How To’s

Risk-Free Digital Collage

I’ve been intrigued by the prospect of making collages digitally and then manipulating them ad infinitum into mandalas and kaleidoscopic patterns. I am not sure where this creative exercise will take me, but I think there is a lot of potential in the images.

Like traditional collage, the first stage in creating a digital collage is deciding on the various sorts of materials to use. (So many choices, so little time!) I have mostly been using newspapers in my collage work and for this one, I have cut out a pattern in one sheet and layered it atop another. The layered papers were then photographed and uploaded to my computer. The first image you see below is the starting point in my process. I call that one the collage motif.

The next stage involved manipulating the collage motif in Photoshop. There is no glue, no wrinkling, no curling and no mess to contend with–which makes this a very satisfying way to create a collage.

I layered, mirrored and rotated the single motif into a mandala-type of image.  It is a completely engrossing process to play around with simply because there are an infinite number of images one can create.  The final image you see here was the last one I created (and one of my favorites) out of a total of 5 or 6 mandalas.

Looking for more traditional collages? You can see some of the ones I have actually glued in the Transfigured Times series.

I suppose the only downside to this technique is that there is nothing to frame or hold unless the images are printed. Which might just be the next step for me to consider.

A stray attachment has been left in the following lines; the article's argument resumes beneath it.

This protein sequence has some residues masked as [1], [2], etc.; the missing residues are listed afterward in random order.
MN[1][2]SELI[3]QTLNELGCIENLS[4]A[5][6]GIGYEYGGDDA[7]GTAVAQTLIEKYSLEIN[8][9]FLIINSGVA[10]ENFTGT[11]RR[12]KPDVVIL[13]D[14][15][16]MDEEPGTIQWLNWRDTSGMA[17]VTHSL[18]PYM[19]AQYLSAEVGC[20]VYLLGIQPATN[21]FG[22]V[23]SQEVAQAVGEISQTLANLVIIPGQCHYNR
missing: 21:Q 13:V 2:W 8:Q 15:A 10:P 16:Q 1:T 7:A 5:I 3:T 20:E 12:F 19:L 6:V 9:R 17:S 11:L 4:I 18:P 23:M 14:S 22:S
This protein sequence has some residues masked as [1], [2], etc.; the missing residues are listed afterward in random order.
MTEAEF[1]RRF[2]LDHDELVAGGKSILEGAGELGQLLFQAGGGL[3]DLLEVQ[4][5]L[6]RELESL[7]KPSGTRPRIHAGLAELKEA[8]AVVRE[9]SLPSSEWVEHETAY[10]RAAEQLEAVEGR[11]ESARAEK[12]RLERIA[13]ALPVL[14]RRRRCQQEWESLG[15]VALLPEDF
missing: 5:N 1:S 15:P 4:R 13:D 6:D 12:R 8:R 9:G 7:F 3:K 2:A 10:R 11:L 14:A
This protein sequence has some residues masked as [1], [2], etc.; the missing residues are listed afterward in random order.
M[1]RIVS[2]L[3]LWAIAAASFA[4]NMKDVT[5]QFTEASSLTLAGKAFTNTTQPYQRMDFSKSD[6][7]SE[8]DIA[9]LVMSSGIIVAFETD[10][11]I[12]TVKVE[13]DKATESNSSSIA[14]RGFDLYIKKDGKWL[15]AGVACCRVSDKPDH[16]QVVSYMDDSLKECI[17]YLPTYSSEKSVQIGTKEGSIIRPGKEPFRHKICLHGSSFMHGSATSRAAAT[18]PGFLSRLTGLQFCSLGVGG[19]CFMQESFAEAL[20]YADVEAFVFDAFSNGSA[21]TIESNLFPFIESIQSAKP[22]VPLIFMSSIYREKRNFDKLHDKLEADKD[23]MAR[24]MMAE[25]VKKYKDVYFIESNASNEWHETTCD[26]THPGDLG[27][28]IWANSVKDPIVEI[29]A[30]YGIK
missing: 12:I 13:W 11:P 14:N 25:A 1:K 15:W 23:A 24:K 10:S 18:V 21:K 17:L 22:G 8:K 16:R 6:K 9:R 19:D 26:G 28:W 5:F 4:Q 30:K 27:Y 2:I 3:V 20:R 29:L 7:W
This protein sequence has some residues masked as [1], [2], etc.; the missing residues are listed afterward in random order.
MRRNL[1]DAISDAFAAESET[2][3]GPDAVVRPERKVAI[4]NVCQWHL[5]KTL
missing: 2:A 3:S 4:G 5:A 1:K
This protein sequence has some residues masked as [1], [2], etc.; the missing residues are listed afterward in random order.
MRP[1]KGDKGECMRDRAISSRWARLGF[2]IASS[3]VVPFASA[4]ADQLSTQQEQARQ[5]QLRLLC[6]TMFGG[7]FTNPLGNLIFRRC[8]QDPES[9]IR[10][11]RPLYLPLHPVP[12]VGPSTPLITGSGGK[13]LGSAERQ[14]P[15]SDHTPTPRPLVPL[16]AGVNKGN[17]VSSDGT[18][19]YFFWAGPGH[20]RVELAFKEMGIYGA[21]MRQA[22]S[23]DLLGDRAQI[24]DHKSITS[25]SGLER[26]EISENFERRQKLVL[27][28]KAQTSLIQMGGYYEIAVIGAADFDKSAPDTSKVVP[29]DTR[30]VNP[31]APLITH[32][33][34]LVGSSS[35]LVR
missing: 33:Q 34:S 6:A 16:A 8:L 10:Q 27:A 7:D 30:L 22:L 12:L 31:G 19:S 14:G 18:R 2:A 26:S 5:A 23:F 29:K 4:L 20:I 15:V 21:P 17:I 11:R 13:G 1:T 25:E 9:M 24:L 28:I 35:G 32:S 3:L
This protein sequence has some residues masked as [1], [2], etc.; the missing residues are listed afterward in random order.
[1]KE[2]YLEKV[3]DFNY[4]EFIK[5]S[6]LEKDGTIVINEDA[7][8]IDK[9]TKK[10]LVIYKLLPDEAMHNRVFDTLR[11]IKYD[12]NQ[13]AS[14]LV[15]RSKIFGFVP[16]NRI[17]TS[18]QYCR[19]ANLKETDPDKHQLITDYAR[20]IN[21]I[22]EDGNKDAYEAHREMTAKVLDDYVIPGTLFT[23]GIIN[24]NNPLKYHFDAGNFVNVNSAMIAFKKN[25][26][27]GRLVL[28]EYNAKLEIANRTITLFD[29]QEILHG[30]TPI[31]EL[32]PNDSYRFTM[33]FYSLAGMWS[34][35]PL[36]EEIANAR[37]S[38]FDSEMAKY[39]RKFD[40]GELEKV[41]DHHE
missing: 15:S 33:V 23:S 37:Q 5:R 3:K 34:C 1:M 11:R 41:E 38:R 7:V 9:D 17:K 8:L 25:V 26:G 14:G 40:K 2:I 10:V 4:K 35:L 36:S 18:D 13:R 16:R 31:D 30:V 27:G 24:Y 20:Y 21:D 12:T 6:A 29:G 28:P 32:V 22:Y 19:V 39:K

risk-free 700Risk-Free motif; 2014; Digital collage.

risk-free mandala diff 700Risk-Free Mandala; 2014; Digital collage.

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From Ordinary to Wow!

I can’t help but think Photoshop is one of the most incredible creative tools available to any artist/photographer today.

Case in point: a humdrum and rather ordinary photograph of a mum was easily transformed into a dramatic B&W image in a matter of minutes. It still amazes me how much this technique changed and improved the original image.

Using a simple technique with the Curves Adjustment Layer tool I was able to get a Solarized (or Sabattier) effect that totally knocked me out. There are a lot of tutorials online if you want to try this technique. Careful though…you might get hooked.

Be aware that it doesn’t work with all photos, but when it does the results are amazing. Images with strong contrasts work best. I happen to prefer solarized images in B&W, but color images are pretty cool solarized, too.

A special thanks to photography friend Jim Hulme who got me interested in solarization with his lovely photo of Naked Tulips.

Here is the original photo of the mum appearing in all it’s ordinariness:

Ordinary Mum photography by Janet Towbin

And here is the Photoshopped mum converted into a dramatic diva.

Solarized Mum photography by Janet Towbin

Are you impressed? I sure am!

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